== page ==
Aktivitet: Examinationstyper › Opponent i doktorsavhandling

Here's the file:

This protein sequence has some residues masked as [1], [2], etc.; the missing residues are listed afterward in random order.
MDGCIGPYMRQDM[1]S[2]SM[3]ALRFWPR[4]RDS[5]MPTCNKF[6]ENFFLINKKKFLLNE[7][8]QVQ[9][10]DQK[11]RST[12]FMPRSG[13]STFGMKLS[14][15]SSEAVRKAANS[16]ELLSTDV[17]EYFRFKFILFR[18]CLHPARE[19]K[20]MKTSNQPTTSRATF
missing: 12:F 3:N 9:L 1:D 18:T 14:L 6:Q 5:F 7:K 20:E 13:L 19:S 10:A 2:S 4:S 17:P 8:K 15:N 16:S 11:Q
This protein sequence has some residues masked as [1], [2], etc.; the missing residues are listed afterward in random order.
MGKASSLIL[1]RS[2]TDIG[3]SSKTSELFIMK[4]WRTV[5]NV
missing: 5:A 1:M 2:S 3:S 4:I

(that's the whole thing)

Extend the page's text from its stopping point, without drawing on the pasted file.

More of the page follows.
This thesis draws on ethnographic fieldwork that I carried out in Athens between September 2015 and January 2017. It focuses on how the practices and practicalities of care have been reconfigured during nearly a decade of economic austerity, and suggests that new modes of medicalisation of care have arisen at the convergence of the neoliberal restructuring of the state and the emergence of solidarity initiatives. Since 2010, an increasing number of solidarity and grassroots initiatives have monopolised the Greek medical landscape. In the aftermath of the first round of structural adjustments linked to the memorandum proposed by the Troika [ECB, EC, and IMF] in May 2010, almost three million Greek citizens have increasingly found their medical needs unmet; funds for the public healthcare system were severely reduced, and access to healthcare resources was made conditional on either insurance or individual economic capacity. As a consequence, the number of Greek nationals admitted, cared for and cured outside the official locations of care increased dramatically. At the time of my fieldwork, 28 social clinics of solidarity were located in Athens, working to provide uninsured citizens with basic medical care and primary healthcare services. Building on the ethnographic material I collected in one of these social clinics of solidarity, located on the southern outskirts of Athens, I describe how the clinic worked at the border of state institutions and kinship, and often unintentionally served as a catalyst for patients’ complaints and contestations towards state institutions. In particular, this thesis proceeds by tracing social trajectories, political meanings and local understandings of pharmaceuticals, and their role in shaping new subjects of care, and new modes of economic, social and medical dependency. As I will demonstrate, different modes of care were reconfigured around pharmaceuticals.